The first chapter in Part One is titled, "The Importance of Being Ernest and Some Women of No Importance."
Well, there you have it! 'Don't take any of this too seriously'

The "Ernest" in question is Ernest Beckett, who was. indeed a real person, an Englishman of little importance, a man of quick and changing passions and interests, who inherited the title, Lord Grimthorpe. He is the linchpin in this book as Ernest is, indeed, the lover of ... the husband of ... the father of .. a handful of women of "no" or some or, occasionally, a fair amount of importance.

Michael Holroyd is a major character in this book as well for he begins with the story of how he first became interested in a woman named Eva Fairfax, moved by the haunting beauty of a bronze bust created by Rodin ... 'serene, clothed ina lingering air of melancholy." Holroyd's reaction to the bust led him to a search out the story of Eva - who was, at that time, engaged to Ernest Beckett. He had commissioned the bust.

And thus began Holroyd's journey into the story that is this book.
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20 of 24 people found the following review helpful By Diziet Sma on August 22, 2011
Format: Kindle Edition Verified Purchase
A truly compelling, entertaining and informative book. Holroyd's style is so readable, the book just flows perfectly. However, I have a problem with the fact the Kindle edition doesn't include the photos. Other publishers include photos with their books. The Kindle app on the iPad displays photos beautifully. Even on the Kindle the photos look pretty good. A serious fail for this publisher.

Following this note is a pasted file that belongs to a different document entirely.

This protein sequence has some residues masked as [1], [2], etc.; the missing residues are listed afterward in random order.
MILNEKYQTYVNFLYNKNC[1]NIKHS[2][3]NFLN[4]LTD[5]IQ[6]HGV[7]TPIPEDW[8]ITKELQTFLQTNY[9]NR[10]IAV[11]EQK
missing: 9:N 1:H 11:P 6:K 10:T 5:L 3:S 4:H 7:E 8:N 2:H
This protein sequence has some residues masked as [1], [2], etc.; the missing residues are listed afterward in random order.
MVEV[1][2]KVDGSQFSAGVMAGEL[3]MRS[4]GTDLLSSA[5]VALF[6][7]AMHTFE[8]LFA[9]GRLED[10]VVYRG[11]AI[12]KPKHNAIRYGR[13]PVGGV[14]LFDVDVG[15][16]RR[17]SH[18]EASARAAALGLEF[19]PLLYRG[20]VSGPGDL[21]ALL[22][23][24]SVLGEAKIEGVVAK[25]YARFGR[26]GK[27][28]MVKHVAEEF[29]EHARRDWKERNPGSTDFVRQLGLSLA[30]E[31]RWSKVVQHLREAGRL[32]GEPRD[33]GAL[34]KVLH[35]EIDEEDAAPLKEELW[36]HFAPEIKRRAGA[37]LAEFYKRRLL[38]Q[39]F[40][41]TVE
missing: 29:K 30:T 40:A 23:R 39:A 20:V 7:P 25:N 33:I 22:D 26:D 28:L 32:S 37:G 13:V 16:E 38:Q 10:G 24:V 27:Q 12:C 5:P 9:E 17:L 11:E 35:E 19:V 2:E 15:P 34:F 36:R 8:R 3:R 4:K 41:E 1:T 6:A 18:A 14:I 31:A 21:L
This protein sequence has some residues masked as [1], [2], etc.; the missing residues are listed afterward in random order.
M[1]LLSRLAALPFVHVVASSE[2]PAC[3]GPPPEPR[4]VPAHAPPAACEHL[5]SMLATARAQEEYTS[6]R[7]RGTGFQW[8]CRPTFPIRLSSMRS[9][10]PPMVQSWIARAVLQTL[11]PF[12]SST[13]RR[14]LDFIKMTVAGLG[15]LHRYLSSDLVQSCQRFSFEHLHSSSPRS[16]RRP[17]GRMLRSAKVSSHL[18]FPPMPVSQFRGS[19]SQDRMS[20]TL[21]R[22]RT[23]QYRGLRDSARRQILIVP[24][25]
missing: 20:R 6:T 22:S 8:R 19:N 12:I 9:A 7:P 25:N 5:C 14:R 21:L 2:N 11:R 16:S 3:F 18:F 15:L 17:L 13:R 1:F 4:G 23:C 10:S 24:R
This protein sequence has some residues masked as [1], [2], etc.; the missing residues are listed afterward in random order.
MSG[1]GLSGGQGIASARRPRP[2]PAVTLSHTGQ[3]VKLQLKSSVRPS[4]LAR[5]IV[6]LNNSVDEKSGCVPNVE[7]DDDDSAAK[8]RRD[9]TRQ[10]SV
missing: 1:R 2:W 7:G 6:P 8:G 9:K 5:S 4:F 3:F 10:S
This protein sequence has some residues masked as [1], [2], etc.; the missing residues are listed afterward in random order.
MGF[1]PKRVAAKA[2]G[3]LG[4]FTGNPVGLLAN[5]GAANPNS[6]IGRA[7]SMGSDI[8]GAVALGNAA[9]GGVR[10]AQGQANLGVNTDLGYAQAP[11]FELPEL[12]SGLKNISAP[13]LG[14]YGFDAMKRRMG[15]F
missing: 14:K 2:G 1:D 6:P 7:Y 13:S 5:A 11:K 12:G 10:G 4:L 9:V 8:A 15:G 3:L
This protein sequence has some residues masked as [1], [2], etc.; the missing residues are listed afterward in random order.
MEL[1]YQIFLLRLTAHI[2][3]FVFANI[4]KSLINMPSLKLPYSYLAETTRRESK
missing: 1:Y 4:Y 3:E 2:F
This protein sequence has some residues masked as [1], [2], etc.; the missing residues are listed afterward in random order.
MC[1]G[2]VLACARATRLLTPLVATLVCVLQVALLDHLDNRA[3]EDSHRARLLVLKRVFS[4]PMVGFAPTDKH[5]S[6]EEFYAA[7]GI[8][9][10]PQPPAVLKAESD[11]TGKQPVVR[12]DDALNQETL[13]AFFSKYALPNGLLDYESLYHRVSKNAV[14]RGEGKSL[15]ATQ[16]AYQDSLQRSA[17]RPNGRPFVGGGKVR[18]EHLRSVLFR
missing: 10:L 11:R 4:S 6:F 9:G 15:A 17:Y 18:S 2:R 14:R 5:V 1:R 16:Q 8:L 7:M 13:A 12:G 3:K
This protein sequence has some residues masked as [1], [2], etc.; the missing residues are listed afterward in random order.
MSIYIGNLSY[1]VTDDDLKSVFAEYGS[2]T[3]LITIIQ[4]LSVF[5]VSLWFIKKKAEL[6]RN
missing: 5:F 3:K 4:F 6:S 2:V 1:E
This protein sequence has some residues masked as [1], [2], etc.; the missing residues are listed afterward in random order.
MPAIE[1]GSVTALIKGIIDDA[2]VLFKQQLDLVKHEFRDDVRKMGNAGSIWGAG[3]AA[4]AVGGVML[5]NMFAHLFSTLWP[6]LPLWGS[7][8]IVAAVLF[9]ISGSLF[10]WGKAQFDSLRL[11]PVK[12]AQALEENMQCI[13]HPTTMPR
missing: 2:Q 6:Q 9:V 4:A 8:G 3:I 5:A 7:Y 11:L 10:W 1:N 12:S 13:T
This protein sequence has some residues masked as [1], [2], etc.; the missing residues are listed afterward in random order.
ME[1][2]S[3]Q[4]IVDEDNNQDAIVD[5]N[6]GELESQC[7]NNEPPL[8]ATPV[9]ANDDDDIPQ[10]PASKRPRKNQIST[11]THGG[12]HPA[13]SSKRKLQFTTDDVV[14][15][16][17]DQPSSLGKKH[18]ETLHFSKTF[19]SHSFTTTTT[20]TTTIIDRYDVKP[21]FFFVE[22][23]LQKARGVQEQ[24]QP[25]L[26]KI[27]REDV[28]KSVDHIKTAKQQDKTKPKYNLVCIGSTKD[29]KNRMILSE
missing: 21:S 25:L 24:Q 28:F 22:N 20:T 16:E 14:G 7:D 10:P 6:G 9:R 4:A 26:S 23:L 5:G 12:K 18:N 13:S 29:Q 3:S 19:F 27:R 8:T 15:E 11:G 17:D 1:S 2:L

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4 of 4 people found the following review helpful By Patricia TOP 1000 REVIEWERVINE VOICE on September 16, 2011
Format: Kindle Edition Verified Purchase
This is a strange but intriguing book. The author Michael Holroyd, a distinguished English biographer, says this is his last book. His concentration in his long list of books seems to be on the English literati of the early 20th century. (His biography of Lytton Strachey was the basis of the film Carrington). This book involves a meandering search for the literary giants touched by the life and Italian villa of one Ernest Beckett. One of his mistresses was Alice Keppel, later the favorite of the Prince of Wales(who became Edward VII on the death of his mother, Queen Victoria). He starts with the impressive villa Beckett built in Italy called Villa Cimbrone and uses that as a base to trace the descendants of Beckett and the famous people they touched. If you are interested in this period of English history you will be impressed by the list: Rodin and his famous bust of Eve (another mistress of Ernest), Virginia Woolf, Alice Keppel and her daughter Violet Keppel Trefusis, D.H. Lawrence, Vita Sackville-West and her mother Lady Sackville. The list goes on and on. The most engrossing section of the whole book is the back and forth of the infamous lesbian affair between Violet Keppel Trefusis and Vita Sackville-West. A more complicated soap opera could not be written. It is incredible. And many of these people (and their descendants) wrote books in which they openly or fictionally told the stories of these affairs - so there is a lot of documentation to fall back on. Perhaps some of the more immediate and direct sources could tell the story more completely, but it is intriguing enough here to hold your attention.

The book meanders a bit - the whole first section is taken up with Ernest and it doesn't really get engrossing until the second part that covers the Violet-Vita affair.